In the morning, as the traveler was to resume his journey, and his horse was brought from the stable, it was found to be very lame; and on being taken into the blacksmith shop, one Reynolds, the Vulcan of the period, soon found the cause of lameness. One account says a small wire had been twisted around the fetlock; but the general belief is, that a nail was so driven under the shoe as to make the horse quite lame. The suspicion of the smith who relieved the horse was aroused, and he asked the stranger if he was armed. He replied that he had a loaded pistol. Said Reynolds, perhaps you had better examine it. He did so, to find that the charge of powder had been drawn, and a charge of ashes substituted for it. After carefully putting the weapon in order for duty, he resumed his journey westward; but had scarcely proceeded a mile, when a masked footman sprang from the hazelnut bushes that thickly skirted the road, seized the bridle-rein, and demanded his money. The tourist now divined why his horse had been lamed and his pistol had been tampered with, and drawing and cocking it, he exclaimed: Hands off; you rascal, or I will shoot you! Said the robber, still demanding his money, I am not afraid of your pistol! In the next instant it was discharged, and the robber relaxed his hold upon the horse and vacated the road, having received a very delicate wound. The Yankee resumed his journey, and was not again molested.
The assassin was cared for by friends, and, although laid up for some time, he was cured of his wound, which the multitude supposed he had received by falling upon a hay-fork in the barn. He certainly had received a life-lesson that sent him into a path of rectitude, and he became a useful citizen.-Facts from George Wagner, Livingston Spraker, and others.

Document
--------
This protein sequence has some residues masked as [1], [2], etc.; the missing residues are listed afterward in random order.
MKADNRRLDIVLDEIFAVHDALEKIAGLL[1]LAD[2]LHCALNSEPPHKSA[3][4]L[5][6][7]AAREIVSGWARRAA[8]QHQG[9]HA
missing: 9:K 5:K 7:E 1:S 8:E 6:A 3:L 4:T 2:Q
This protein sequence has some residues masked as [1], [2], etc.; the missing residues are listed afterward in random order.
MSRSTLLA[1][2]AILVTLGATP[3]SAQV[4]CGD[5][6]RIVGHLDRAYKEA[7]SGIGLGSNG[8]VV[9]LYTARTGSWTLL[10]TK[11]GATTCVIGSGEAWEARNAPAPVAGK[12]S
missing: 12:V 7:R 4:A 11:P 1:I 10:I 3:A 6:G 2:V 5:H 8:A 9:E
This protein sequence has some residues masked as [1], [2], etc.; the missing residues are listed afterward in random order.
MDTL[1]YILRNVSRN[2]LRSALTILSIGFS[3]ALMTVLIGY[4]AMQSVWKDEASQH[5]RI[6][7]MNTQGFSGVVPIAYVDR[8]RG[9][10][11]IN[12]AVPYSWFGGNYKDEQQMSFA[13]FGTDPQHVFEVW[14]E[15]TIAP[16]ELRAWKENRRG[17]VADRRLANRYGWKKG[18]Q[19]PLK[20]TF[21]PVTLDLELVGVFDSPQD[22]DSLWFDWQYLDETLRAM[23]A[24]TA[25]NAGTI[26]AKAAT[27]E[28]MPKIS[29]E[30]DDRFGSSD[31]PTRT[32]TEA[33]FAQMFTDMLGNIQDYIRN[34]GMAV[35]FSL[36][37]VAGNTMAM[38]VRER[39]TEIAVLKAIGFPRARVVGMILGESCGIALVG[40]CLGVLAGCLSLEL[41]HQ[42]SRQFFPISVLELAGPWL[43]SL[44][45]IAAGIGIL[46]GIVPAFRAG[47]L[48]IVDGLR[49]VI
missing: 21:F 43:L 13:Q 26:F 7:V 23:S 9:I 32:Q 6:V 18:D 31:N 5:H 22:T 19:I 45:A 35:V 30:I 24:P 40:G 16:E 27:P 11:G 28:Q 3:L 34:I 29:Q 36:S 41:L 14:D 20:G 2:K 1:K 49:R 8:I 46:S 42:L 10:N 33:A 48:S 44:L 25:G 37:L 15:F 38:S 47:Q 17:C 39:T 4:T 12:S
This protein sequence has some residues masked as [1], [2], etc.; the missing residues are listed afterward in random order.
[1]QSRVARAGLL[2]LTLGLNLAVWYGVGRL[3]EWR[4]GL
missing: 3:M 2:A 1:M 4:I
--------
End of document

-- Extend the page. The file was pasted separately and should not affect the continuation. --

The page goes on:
The First Getman Family in Tryon County.-John Frederick Getman came from Germany to .this colony about the year 1730. His wife was a daughter of Johannes Bierman, but where he married her is unknown. He at first secured 300 acres of land in the Stone Arabia patent, in the present town of Ephratah, and in three other purchases he added 400 acres more, giving him 700 acres in a body. He had four sons and one daughter, viz.: Christian, George, John, Frederick and Anna. The sons all rendered service in the colonial army under Sir William Johnson in the war of 1755. George Getman, above named, and grandfather of my informant, married Delia, a daughter of John Shoemaker, of Stone Arabia, and remained on the homestead, where informant was also born, lived and died. George Getman also had four sons and one daughter, viz. : Frederick, Thomas, John, George and Mary. Frederick married Anna Frank, Thomas married Elizabeth Helmer, John married Margaret Loucks, and George married Elizabeth, a daughter of Peter House, who was killed in the Stone Arabia battle in 1780. George and Mary were twins, and were born in 1757. Mary married Lewis Kring. The four brothers, sons of George Getman, were all soldiers in the Revolution.
George Getman, the youngest son of his father, and the father of my informant, had six sons and one daughter, viz. : George, Peter, Joseph, Benjamin, Christopher, William and Mary. George married Elizabeth Empie, Joseph married Elizabeth Rickard, Benjamin married Mary Van Antwerp, of Johnstown, Christopher married Polly Miller, William married Catharine Charlesworth, and Mary married William Nellis. The six sons of the second George Getman were all soldiers in the war with Britain in 1812. My informant also had six sons, who were all liable to a draft in the late rebellion. A part of the numerous Getman family may here trace its genealogy.-Facts from Benjamin Getman, who was born June 1, 1791, and died at the age of nearly 90.